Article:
Retired social worker Bernice is currently volunteering out in Kenya, supporting a formative project tackling issues of sexual abuse in the community. Partnering with local community leaders leads to a range of activities and we are delighted to read this account of Bernice joining in with the women’s cooperative producing virgin coconut oil.
Note: This co-operative project is also one we wish to offer volunteer support to, to help improve the product packaging and the overall business plan – virgin coconut oil is very much on trend for all the benefits it can bring. We would actually love to help export it and sell it in our developed markets, and send the profits back to Watamu…. so if you are interested or have skills to lend in this area then let us know.
So read on if you have an interest in how it is made, and how you might join this community to help their social enterprise.
“I visited the group on 22nd June. Met Supa there and was introduced to the women. There are over 20 women in the group. From talking to the women I learned that most of them have other jobs and roles in the community. Most are single parents or widowed. Many of them perform the voluntary role of acting as Community Health Workers, with caseloads of 25 families which can mean that they monitor around 100 children doing 3 to 4 hours per week. They get travel expenses and money for food and water.
The group make coconut oil which they sell. They are supported by the Watamu Marine Association which supports the community groups in the area. The money made from the coconut oil less 10% to the association who help sell the oil on, goes back in to the group. Each of the women gets her share and the rest is ploughed back in to making more oil.
The women were very welcoming and showed me how they make the coconut oil and gave me permission to take photographs.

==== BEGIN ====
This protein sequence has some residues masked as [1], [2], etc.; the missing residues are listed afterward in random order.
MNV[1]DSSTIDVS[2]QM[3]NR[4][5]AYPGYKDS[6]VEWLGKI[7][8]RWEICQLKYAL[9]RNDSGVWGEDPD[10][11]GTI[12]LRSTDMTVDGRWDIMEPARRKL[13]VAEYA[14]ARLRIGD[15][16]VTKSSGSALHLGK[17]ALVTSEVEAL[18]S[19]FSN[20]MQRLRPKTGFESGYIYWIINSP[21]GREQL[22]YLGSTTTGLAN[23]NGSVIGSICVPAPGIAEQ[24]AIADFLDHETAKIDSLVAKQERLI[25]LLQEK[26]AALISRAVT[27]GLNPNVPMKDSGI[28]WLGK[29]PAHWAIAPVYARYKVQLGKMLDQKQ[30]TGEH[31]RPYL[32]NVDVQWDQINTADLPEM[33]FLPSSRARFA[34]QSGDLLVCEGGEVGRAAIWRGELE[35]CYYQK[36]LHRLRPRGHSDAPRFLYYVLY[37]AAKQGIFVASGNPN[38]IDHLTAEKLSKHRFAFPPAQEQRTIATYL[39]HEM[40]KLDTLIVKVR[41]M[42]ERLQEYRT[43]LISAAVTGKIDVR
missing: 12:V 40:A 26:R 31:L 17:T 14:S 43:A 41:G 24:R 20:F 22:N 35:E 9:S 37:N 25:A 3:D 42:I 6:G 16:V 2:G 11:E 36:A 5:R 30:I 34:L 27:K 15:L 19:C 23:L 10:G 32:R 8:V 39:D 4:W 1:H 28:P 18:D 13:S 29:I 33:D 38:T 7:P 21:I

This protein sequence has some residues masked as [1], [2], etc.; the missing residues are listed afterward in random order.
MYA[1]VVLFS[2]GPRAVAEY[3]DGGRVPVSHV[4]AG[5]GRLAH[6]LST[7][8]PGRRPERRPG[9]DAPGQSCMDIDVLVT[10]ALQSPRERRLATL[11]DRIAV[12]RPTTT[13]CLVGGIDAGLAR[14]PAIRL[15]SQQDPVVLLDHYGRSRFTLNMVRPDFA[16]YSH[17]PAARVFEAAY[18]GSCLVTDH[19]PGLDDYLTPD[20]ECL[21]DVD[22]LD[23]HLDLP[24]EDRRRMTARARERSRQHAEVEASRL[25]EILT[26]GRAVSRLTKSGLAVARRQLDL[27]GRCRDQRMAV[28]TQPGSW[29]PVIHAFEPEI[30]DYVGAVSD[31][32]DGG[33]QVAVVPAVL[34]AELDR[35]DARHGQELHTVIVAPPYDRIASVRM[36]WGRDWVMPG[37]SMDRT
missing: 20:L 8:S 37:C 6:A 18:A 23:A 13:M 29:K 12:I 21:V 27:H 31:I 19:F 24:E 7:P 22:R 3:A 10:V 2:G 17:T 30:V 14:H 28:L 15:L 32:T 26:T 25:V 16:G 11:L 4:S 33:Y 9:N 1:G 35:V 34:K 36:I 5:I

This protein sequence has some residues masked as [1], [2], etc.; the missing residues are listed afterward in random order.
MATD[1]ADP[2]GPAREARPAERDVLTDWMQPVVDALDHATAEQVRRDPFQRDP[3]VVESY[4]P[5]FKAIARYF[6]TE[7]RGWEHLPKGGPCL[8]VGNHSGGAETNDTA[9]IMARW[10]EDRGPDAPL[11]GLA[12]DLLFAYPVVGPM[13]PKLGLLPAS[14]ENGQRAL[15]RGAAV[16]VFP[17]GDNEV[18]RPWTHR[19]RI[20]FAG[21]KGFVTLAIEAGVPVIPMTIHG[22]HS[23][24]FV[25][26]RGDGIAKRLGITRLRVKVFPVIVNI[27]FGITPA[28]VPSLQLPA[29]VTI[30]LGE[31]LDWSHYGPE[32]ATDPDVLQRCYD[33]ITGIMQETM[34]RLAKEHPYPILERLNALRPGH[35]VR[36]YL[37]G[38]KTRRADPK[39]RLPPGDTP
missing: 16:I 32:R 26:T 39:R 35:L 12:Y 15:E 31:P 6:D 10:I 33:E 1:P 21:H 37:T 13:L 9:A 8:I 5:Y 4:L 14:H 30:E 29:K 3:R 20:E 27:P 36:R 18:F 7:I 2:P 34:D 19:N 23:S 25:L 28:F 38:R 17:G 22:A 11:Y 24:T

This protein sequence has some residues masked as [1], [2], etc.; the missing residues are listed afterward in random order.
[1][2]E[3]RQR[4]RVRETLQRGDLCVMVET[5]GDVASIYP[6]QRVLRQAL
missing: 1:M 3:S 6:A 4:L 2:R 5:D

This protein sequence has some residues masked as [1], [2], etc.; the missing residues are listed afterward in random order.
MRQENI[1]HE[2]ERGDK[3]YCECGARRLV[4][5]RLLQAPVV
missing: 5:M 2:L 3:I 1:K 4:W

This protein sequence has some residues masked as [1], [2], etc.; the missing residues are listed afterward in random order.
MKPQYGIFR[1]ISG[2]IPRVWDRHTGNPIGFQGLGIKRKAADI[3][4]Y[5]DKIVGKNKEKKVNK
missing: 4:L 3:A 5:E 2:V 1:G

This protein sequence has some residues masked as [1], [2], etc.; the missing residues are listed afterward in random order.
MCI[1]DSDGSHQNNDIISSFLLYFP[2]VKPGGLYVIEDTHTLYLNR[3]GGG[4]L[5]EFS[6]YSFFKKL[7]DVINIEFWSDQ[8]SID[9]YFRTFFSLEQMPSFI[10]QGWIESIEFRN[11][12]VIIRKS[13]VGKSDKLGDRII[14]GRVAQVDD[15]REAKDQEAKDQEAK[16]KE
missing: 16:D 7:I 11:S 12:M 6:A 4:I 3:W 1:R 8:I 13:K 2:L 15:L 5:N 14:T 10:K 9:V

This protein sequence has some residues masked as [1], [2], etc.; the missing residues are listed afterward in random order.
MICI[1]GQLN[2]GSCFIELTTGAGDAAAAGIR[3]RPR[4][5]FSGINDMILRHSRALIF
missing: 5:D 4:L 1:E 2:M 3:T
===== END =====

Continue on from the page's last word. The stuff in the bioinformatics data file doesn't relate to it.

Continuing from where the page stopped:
Supa appears to have a key leadership role within the group and uses the group to get children’s rights and child protection messages in to the community.
The women then take these messages in to the broader community. There’s a real sense of strength, purpose and support in the group which I have often seen in my own experience of running women’s groups in disadvantaged areas.
I guess the difference here is that there is a sense of a real hand to mouth existence. The idea is that these women use the money from the oil to set up other businesses. The money enables them to get loans through the association. One of the women I met runs a fish business, another does massages using the coconut oil. Their priority is making enough money to keep their children fed and schooled.
The machine is powered by electricity.
The coconut is collected in the bowls, then placed in something similar to a muslin bag and squeezed in to 3 litres of hot water.
It’s a bit like doing a hand wash, squeeze and wring!!!
It is then poured through a sieve in to a big container, covered by something akin to a net curtain and left for three days to ferment.
Any bits of coconut left in the shells is scraped out and used for cooking. The shells are made in to things that can be sold e.g. serving spoons, ear rings. The leaves and branches from the tree are used as kindling. Every part of the coconut is used. Nothing is wasted.
A very humbling and enlightening experience.
At least I managed to provide some entertainment in my attempts to shred the coconut! Harder than it looks. Definitely a knack to it.”
Use the link to see more information on the social worker project dealing with issues of sexual abuse or if you are interested in offering commercial support to the various enterprises in Watamu then see this link to our commercial project.